The Link Between Heel Spurs, Plantar Fascia and Foot Pain
Neglect of plantar fasciitis can lead to a heel spur. Heel spurs occur when the attachment point of the plantar fascia on the heel bone is damaged, torn or irritated. If condition persists, the body deposits calcium salts to stabilize the tendons attachment of the plantar fascia onto the heel bone (calcaneus)
Although a majority of individuals suffering from plantar fasciitis often have heel spurs, spurs do not cause plantar fasciitis pain. However, a neglected plantar fascia can result in a heel spur. A combination of heel spur and plantar fasciitis is more painful than plantar fasciitis or heel spur.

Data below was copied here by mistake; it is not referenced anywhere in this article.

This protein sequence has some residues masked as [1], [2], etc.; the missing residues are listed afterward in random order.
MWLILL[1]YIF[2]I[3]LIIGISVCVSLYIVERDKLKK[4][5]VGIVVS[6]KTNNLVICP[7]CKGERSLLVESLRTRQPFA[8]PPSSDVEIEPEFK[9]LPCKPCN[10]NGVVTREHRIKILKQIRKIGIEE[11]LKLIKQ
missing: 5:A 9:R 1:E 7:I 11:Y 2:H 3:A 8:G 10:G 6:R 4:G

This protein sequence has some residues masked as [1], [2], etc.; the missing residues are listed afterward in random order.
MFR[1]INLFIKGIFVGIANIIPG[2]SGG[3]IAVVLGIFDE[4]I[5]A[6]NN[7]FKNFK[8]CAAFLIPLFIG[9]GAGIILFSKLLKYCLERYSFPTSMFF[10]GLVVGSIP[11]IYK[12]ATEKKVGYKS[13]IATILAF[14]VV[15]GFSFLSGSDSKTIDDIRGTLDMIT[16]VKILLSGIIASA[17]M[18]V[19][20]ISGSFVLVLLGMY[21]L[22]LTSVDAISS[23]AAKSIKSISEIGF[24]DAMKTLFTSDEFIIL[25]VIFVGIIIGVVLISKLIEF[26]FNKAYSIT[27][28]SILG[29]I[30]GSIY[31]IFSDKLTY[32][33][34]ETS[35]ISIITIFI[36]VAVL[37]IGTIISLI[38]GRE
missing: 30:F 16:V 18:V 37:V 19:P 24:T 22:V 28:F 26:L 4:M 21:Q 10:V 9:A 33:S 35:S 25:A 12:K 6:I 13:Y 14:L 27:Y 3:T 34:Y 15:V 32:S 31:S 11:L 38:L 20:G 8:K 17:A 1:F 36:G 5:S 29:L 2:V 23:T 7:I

One in ten people experiences heel spurs, but only one person in 20 people with heel spurs experiences foot pain. Since the spur does not result in plantar fasciitis, the pain is treatable without getting rid of the spur. In other words, you don’t have to have surgery. Besides, non-invasive treatments from shockwave therapy (ESWT) and ultrasound can break down spurs that are small or even moderate in size.